(Matt.6:13; 1Cor.10:13; Phil.4:13; 2Pet.2:9; Ps.37:28,33; 55:22; 27:10-11).

But now your third question introduces another issue. I will quote it to make that issue clear...
"How can a child that's experienced extreme violence from his natural parent and as a result is unable to form normal bonds with humans learn to love God and form a relationship with him?"

Although this verse is already cited above, I will quote it here:
"Even if my father and mother abandon me, the LORD will hold me close. Teach me Your way, O LORD, And lead me in a level path Because of my foes." (Ps.27:10-11)

I personally believe that the present condition of humanity in general, is dysfunctional and corrupt, as is their capacity for true intimacy. Few if any people are unadulterated, healthy and pure... or possess a full capacity for loving relationships according to our original design.
That being said, I do realize that victims who have had their capacity to trust, shattered,
have been scarred and damaged excessively and sometimes completely, in comparison to that of advantaged humanity.
  Can you consider, that to such an individual, the love of God can be appreciated all the more?
Even if we are not presently healed of our damage or distrust, Faith in His healing, His goodness, and His faithfulness, provides us with comfort and hope (2Cor.1:3-4; John14:27; Phil.4:7) even while we wait in hope for healing.
Upon what is such faith based?
God provides us with evidences and proofs, that His promises are reliable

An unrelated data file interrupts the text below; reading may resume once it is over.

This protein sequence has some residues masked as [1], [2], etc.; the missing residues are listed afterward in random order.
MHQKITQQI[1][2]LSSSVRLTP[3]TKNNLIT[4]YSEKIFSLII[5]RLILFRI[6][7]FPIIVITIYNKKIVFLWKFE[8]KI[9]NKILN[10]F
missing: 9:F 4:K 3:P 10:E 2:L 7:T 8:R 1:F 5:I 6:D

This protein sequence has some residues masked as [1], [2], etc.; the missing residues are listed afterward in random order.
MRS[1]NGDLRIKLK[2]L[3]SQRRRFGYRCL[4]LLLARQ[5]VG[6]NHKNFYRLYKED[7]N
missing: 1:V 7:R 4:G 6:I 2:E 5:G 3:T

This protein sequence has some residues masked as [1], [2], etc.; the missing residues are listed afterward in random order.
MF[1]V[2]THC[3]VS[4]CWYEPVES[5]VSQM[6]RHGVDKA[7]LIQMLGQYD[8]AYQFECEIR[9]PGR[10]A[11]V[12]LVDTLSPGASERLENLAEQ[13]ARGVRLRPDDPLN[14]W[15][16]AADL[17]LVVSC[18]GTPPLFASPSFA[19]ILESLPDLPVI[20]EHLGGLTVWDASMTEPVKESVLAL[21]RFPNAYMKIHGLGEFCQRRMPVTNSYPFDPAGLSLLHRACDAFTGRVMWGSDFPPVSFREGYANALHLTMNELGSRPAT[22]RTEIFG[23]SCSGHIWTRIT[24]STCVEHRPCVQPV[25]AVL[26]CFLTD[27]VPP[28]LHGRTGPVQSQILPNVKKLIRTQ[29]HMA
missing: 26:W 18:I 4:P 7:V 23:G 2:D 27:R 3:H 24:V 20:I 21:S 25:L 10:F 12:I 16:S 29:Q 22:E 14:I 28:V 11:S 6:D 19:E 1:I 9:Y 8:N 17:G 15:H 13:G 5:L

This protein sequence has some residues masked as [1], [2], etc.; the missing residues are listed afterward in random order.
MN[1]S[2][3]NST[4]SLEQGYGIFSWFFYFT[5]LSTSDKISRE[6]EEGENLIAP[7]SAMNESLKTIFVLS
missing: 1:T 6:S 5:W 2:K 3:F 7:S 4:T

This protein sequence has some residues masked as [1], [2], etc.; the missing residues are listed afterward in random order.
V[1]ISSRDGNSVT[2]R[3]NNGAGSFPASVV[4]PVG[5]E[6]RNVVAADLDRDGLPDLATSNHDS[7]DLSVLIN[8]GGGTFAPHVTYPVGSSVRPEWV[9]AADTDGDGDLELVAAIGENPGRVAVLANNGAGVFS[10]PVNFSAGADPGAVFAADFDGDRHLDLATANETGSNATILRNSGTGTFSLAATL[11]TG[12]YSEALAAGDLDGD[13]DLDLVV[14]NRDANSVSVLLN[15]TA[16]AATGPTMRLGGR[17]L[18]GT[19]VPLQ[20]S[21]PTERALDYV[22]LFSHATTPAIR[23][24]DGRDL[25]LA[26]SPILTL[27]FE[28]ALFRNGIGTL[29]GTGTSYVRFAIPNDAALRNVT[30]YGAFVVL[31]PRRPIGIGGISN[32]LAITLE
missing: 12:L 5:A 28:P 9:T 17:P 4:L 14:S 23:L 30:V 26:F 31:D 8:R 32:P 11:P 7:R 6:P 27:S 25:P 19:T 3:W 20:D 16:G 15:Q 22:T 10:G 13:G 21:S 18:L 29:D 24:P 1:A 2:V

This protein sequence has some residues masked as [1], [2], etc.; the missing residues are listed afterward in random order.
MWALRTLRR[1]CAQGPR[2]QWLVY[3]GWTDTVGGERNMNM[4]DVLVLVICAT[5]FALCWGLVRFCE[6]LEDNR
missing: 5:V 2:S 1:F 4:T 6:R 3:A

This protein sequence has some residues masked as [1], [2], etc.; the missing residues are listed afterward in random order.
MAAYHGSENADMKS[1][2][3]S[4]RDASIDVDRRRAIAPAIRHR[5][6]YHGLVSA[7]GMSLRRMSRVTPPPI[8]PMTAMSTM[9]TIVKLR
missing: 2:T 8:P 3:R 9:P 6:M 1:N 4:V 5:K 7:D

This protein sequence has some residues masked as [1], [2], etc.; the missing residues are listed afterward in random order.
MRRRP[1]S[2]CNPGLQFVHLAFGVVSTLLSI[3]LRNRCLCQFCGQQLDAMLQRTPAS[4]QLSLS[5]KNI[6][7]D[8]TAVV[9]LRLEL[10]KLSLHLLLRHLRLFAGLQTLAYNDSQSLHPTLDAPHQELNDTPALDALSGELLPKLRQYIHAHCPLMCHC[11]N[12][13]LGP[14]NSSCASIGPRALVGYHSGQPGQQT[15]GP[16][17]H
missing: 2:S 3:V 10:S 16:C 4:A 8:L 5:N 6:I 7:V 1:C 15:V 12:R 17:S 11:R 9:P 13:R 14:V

(Heb.11:1-3,8,13; 10:23; 1Cor.2:9-10; Isa.64:4; James 1:12; 1John5:14-15; 3:18-20).
These comforting assurances alone, are reasons to love God.

As 1John3:20 above reads; "God is greater than our hearts".
His power to give us faith in Him, is greater than our experiences with our fleshly father. We learn that we need only to reach out to Him in our tribulation and post-trauma. He will not abandon us, but will lead us to Him, through Christ. We will see Him display Himself in our life and hearts. We can be made to stand before Him, through Him (Rom.14:4).
Both my husband and I suffered an extreme amount of neglect and abuse during our formative years.
This has certainly resulted in a perpetuation of pain to us both. But it has not resulted in an inability to develop faith and hope, nor an inability to be comforted by the promises of God.

All of us had no control over our development in our mother's womb.
When God chooses to cause a person to grow spiritually, we will grow also, in a way beyond our own control. All depend upon God to form a relationship with Him. In fact... no one grows to spiritual maturity, without the spirit, power, and grace of God. He is ever available, awaiting our search for Him (2Chron.16:9 A; 1Pet.3:12).